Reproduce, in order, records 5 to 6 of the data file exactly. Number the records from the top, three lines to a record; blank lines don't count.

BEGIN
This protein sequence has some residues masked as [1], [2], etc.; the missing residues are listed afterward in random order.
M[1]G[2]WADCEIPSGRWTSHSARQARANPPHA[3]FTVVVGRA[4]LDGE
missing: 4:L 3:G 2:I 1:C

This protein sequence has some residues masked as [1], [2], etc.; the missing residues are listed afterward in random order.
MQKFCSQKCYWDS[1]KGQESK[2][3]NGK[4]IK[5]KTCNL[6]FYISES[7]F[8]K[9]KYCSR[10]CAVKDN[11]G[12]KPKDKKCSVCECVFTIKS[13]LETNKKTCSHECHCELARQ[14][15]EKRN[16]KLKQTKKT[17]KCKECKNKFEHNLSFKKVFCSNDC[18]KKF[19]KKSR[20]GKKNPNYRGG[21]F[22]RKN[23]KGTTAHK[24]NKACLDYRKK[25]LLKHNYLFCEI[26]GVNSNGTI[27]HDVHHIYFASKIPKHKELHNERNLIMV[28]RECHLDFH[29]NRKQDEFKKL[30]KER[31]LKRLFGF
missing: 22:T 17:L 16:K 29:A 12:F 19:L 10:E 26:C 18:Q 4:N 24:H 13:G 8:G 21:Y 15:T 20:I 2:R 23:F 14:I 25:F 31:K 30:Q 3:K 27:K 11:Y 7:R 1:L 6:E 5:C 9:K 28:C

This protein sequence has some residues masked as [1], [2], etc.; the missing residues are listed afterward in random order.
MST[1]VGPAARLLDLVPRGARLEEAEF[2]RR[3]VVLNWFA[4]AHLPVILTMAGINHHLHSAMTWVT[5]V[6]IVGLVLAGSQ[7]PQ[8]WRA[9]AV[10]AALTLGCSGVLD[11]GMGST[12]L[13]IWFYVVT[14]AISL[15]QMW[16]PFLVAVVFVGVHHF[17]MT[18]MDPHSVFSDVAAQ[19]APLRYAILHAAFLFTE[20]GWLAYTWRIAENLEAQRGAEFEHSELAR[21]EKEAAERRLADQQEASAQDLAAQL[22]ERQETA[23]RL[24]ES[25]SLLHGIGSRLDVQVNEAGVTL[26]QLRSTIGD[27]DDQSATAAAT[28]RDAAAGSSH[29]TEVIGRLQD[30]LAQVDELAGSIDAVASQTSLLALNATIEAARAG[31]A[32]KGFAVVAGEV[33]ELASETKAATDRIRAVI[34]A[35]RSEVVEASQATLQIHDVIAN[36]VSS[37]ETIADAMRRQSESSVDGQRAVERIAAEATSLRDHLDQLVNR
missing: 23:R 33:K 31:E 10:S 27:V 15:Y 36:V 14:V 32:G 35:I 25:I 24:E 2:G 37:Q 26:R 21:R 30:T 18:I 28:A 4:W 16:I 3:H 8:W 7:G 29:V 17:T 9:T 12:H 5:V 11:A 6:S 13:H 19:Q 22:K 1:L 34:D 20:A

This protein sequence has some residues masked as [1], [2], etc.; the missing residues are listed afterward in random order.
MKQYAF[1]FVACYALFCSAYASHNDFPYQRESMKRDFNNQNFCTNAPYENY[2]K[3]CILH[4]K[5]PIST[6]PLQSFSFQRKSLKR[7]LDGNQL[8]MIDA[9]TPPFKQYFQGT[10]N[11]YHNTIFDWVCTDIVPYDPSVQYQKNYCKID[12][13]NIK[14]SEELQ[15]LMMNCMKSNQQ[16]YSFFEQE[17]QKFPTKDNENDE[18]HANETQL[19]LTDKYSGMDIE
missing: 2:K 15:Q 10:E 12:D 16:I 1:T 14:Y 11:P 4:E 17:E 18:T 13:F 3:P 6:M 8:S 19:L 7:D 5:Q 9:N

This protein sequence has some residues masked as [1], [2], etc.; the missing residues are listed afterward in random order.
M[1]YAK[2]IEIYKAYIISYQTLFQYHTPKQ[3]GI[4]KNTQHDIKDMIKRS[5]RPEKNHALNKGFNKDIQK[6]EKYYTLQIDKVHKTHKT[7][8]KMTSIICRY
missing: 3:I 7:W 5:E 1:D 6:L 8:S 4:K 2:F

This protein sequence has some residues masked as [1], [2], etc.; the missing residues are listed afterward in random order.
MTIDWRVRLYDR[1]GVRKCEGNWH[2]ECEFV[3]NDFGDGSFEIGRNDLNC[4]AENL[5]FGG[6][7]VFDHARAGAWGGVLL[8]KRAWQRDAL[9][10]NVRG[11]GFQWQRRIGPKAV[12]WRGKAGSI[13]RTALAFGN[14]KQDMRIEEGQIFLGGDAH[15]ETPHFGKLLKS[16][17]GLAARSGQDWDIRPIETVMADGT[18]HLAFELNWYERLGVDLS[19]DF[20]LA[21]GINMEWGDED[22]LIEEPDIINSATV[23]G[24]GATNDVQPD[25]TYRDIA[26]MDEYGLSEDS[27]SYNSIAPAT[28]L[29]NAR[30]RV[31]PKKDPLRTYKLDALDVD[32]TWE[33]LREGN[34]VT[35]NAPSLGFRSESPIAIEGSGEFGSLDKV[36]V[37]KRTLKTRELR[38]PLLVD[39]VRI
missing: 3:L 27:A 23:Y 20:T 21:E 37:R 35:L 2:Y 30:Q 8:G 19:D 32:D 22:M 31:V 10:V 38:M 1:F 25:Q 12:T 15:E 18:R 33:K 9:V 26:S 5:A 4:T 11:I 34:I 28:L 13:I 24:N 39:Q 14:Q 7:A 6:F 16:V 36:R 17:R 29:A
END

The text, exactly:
This protein sequence has some residues masked as [1], [2], etc.; the missing residues are listed afterward in random order.
M[1]YAK[2]IEIYKAYIISYQTLFQYHTPKQ[3]GI[4]KNTQHDIKDMIKRS[5]RPEKNHALNKGFNKDIQK[6]EKYYTLQIDKVHKTHKT[7][8]KMTSIICRY
missing: 3:I 7:W 5:E 1:D 6:L 8:S 4:K 2:F

This protein sequence has some residues masked as [1], [2], etc.; the missing residues are listed afterward in random order.
MTIDWRVRLYDR[1]GVRKCEGNWH[2]ECEFV[3]NDFGDGSFEIGRNDLNC[4]AENL[5]FGG[6][7]VFDHARAGAWGGVLL[8]KRAWQRDAL[9][10]NVRG[11]GFQWQRRIGPKAV[12]WRGKAGSI[13]RTALAFGN[14]KQDMRIEEGQIFLGGDAH[15]ETPHFGKLLKS[16][17]GLAARSGQDWDIRPIETVMADGT[18]HLAFELNWYERLGVDLS[19]DF[20]LA[21]GINMEWGDED[22]LIEEPDIINSATV[23]G[24]GATNDVQPD[25]TYRDIA[26]MDEYGLSEDS[27]SYNSIAPAT[28]L[29]NAR[30]RV[31]PKKDPLRTYKLDALDVD[32]TWE[33]LREGN[34]VT[35]NAPSLGFRSESPIAIEGSGEFGSLDKV[36]V[37]KRTLKTRELR[38]PLLVD[39]VRI
missing: 3:L 27:A 23:Y 20:T 21:E 37:R 35:L 2:Y 30:Q 8:G 19:D 32:D 22:M 31:V 10:V 38:M 1:F 25:Q 12:T 15:E 18:R 33:K 9:V 26:S 5:A 4:T 11:I 34:I 28:L 13:I 24:N 39:Q 14:Q 7:A 6:F 16:V 36:R 17:R 29:A